Sunday, June 13, 2004

seriously considering subscribing to the economist

subscribing to the economist is the bourgeois equivalent of hitting the long ball -- and chicks dig the long ball.

the latest article to go yard is this one on applying the open-source model to the pharmaceutical field. while in the crease is busy painting toe nails and circling 'problem areas' with his sharpie-clutching sorority sisters, i'm actually interested in doing something productive, e.g., lowering health care costs and passing the dutch to alan greenspan.

the article talks about distributing the cost/risk of pharma research by using the open-source model.

CAN goodwill, aggregated over the internet, produce good medicine? The current approach to drug discovery works up to a point, but it is far from perfect. It is costly to develop medicines and get regulatory approval. The patent system can foreclose new uses or enhancements by outside researchers. And there has to be a consumer willing (or able) to pay for the resulting drugs, in order to justify the cost of drug development. Pharmaceutical companies have little incentive to develop treatments for diseases that particularly afflict the poor, for example, since the people who need such treatments most may not be able to afford them.
Open-source research could indeed, it seems, open up two areas in particular. The first is that of non-patentable compounds and drugs whose patents have expired. These receive very little attention from researchers, because there would be no way to protect (and so profit from) any discovery that was made about their effectiveness. To give an oft-quoted example, if aspirin cured cancer, no company would bother to do the trials to prove it, or go through the rigmarole of regulatory approval, since it could not patent the discovery.
The second area where open source might be able to help would be in developing treatments for diseases that afflict small numbers of people, such as Parkinson's disease, or are found mainly in poor countries, such as malaria. In such cases, there simply is not a large enough market of paying customers to justify the enormous expense of developing a new drug. America's Orphan Drug Act, which provides financial incentives to develop drugs for small numbers of patients, is one approach.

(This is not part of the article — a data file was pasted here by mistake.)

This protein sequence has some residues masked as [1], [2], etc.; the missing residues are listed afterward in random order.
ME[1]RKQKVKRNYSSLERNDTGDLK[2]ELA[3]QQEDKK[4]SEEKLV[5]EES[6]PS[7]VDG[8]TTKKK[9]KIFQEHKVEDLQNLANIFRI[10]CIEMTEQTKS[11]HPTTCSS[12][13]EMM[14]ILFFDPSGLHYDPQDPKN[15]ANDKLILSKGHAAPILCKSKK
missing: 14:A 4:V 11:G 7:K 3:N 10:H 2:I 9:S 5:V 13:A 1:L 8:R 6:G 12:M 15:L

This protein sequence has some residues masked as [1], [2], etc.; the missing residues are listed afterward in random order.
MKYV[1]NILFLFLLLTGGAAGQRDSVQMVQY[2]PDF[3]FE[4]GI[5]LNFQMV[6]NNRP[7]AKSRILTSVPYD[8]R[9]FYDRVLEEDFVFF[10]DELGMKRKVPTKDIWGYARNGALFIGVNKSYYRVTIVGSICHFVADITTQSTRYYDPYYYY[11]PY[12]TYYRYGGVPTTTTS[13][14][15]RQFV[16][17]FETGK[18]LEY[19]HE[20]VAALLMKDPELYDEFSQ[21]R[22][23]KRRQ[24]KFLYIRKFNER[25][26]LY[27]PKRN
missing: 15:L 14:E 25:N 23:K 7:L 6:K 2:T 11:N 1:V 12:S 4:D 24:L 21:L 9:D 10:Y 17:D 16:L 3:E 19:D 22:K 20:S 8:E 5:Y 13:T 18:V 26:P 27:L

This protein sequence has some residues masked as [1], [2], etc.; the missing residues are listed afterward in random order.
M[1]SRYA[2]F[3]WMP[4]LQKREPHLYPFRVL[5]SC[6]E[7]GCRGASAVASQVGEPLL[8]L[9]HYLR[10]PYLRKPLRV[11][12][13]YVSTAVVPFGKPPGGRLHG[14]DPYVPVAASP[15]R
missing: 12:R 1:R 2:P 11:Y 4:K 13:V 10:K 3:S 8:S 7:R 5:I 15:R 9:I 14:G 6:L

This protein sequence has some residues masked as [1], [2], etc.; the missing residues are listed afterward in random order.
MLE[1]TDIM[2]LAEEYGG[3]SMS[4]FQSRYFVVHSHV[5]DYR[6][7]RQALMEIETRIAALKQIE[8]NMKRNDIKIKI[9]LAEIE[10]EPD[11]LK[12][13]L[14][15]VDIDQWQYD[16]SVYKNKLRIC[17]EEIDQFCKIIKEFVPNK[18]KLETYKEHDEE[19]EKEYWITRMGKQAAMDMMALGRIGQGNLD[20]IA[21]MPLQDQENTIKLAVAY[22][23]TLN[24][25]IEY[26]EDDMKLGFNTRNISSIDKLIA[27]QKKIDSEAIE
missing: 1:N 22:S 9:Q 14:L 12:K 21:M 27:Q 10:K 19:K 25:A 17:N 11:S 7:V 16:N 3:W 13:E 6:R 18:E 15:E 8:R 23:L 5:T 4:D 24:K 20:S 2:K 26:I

In a paper presented this week in San Francisco at BIO 2004, the Biotechnology Industry Organisation's annual conference, Stephen Maurer, Arti Rai and Andrej Sali—two lawyers and a computational biologist, respectively—called for an open-source approach to invent drugs to fight tropical diseases. It would work like this: a website they call the Tropical Disease Initiative would allow biologists and chemists to volunteer their expertise on certain areas of a specific disease. They would examine and annotate shared databases, and perform experiments. The results would be fully transparent and discussed in chat rooms.
Eric von Hippel, a professor at the Massachusetts Institute of Technology's Sloan School of Management, is investigating how secondary uses for drugs are discovered, with a view to harnessing doctors and patients to record data. Many medications are approved for one purpose, but are regularly prescribed for another, “off-label” use. In many instances, new uses for a drug are discovered only after it is on the market, when a sort of natural experimentation takes place. For instance, Botox was approved in America for treating eye-muscle disorders, and only later found to remove wrinkles. In Europe and America, as many as half of all drug prescriptions for certain diseases fall into this category. The drugs often do not go through the formal process for other uses because the cost of regulatory approval is so high.
Dr von Hippel's idea is to decentralise the process of obtaining data on the off-label use, by collaborating with volunteer doctors and patients. By defraying costs in this way, it might then be possible to obtain regulatory approval. It is, in effect, an open-source clinical trial. Because the drug has already been approved, it has passed first-phase tests for safety. These do not have to be repeated. Second and third-phase drug-approvals test for efficacy and side-effects—and these are the very areas where getting formal approval for off-label use is sensible.
Peter Lansbury's...research is examining the therapeutic effect of a thousand approved drugs, on which the patent has expired in most cases.
Dr Lansbury refers to the work as “not-for-profit drug discovery”, but he sees direct parallels with the open-source approach. For one thing, his group places much of its data in the public domain. Secondly, though the research is mainly happening among different research labs within the confines of Harvard at the moment, the goal is to involve other scientists around the world. Only through this sort of collaborative, distributed approach will treatments be found for these diseases, he says.

if you are interested in the concept of advancement through the distribution of risk & costs, i think you'll find this mitworld lecture by noam chomsky interesting.

UPDATE: here's a pdf of the essay the maurer et al. people wrote for the bio conference. jhc


At 8:26 PM, Blogger In the Crease said...

But it's the beautiful people who have to sell the drugs. Who else would do it, you and your Real Doll?

At 2:14 AM, Blogger Jesus Henry Christos said...

you can take shots at me, but leave my realdoll out of this!


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